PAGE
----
long in the tooth

Bucky Space Patrol

The phrase “Long in the Tooth” means old in age. The expression originates from one’s ability to tell a horse’s age simply by looking at its teeth. The longer the teeth, the older the horse. Thus, this phrase is used to describe how someone or something is along in years.

The idiom took on a new meaning for me recently when I lost a tooth. When I had an emergency hernia operation about two years ago, I awoke from the anesthesia with a loose tooth that was not loose before. When I asked the surgeon about it, he was suspiciously vague: “Sometimes it happens,” he said.

What happens? How did my tooth get that way?

He changed the subject right away to my wound, and I followed along. Anyway, it was just a loose tooth. It would probably repair itself.

But it didn’t. It became looser and looser. I had a stroke and didn’t think much about it until one day, in the side view mirror of my neighbor’s truck, I noticed that the tooth had become longer. It began to interfere with my speech. And finally, about three weeks ago, it fell out.

If they were still alive (which they aren’t), my parents would have been horrified. Like a lot of upper-middle-class parents, they had invested thousands of dollars in braces to correct an overbite which the orthodontist said was the worst he’d ever seen. To taunt me, the kids in my neighborhood used to call me Bucky Beaver. Giving me a perfect smile was, for my parents, as important as my college education.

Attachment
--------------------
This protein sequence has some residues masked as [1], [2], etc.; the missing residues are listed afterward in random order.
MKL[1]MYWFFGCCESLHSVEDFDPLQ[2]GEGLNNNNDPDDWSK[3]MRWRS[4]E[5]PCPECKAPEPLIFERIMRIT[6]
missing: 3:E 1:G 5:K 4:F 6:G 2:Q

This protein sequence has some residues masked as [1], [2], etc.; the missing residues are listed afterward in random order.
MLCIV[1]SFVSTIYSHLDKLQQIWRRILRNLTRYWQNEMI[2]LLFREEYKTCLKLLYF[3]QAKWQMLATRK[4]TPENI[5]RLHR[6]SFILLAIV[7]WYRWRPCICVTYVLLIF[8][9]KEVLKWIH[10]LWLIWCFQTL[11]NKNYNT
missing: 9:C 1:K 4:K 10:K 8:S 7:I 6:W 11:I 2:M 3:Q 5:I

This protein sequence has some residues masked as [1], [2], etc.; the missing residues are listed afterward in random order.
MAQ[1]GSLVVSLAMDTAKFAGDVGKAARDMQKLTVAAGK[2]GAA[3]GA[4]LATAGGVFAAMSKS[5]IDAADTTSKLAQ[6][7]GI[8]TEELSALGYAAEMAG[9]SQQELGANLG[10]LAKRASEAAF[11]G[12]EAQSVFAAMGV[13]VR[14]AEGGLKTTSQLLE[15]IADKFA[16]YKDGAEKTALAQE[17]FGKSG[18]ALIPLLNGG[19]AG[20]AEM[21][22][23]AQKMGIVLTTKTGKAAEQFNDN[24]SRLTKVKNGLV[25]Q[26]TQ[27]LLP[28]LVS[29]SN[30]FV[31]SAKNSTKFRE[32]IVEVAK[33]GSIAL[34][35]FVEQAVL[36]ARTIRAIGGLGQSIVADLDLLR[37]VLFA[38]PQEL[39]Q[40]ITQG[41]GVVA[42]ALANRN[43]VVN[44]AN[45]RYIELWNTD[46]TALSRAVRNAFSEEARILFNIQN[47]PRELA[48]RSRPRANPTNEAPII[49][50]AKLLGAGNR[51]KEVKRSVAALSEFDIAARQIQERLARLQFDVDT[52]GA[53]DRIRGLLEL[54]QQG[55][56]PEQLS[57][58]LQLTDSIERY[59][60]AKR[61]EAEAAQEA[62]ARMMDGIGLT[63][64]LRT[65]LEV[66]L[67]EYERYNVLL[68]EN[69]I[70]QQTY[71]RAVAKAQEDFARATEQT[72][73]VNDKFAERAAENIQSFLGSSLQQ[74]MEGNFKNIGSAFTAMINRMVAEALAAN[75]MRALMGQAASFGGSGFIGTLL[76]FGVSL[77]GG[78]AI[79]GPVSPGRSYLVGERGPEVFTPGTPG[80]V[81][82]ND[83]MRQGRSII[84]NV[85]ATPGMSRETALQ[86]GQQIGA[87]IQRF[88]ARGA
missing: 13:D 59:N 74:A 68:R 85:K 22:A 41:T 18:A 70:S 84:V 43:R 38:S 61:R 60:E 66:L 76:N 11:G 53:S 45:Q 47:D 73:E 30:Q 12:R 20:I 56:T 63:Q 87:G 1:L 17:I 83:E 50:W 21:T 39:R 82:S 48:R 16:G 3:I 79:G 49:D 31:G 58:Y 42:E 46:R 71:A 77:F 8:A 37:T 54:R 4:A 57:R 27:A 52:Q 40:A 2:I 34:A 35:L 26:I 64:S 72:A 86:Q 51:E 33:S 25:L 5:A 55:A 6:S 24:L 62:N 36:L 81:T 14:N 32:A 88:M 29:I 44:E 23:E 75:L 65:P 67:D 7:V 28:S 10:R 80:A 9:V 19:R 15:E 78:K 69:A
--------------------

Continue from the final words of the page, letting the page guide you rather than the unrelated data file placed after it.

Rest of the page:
Now I’m afraid I look like trailer trash, and my greatest salvation is that I don’t have any mirrors in the house. But even though I’m not obsessing in front of a mirror, the loss of that tooth bothers me more than I can say or would like it to. I should have a thicker skin than that, a more resilient ego.

I had to do something to get over acting like a big baby, so I called a friend named Ron Nelson. He has lost two legs, and it hasn’t interfered with his life.

“Like I tell people all the time, no part of my body defines me,” said Ron.

Yeah, some of my kids—the ones who are most resilient and able to get on with their lives—say much the same thing: “I refuse to let my crime define me. I am more than just one action.”

As proof of his belief, when I first saw Ron standing on his new titanium legs, I swore he looked better than ever before.

I suppose as I get on in years, other parts of my body will fall off or fail to operate properly. It is a normal part of the aging process. It is ironic that as this course of physical decline progresses, we continue to grow in other, non-materialistic ways and become a greater (not a lesser) person.

Of course, I may escape this decline altogether. The other morning, while I was emptying out used coffee grounds, I stepped on a coiled rattlesnake in the dark. Thankfully, it was cool and he wasn’t moving at that early hour. But I was wearing flip-flops at the time, and after beheading the snake, I thought I should have ended up in hospital that day. It is a miracle I wasn’t bitten.

But it reminds me, what old age does not accomplish, the rattlesnakes probably will.


Groove of the Day

Listen to Southern Culture On the Skids performing “Put Your Teeth Up On The Window Sill”


1 Response to “long in the tooth”

  1. 1 anonymouse
    September 16, 2014 at 2:36 pm

    No one knows what you look like behind that bushy beard of yours anyway, so just keep moving on with life . . . and watch out for the damned snakes!

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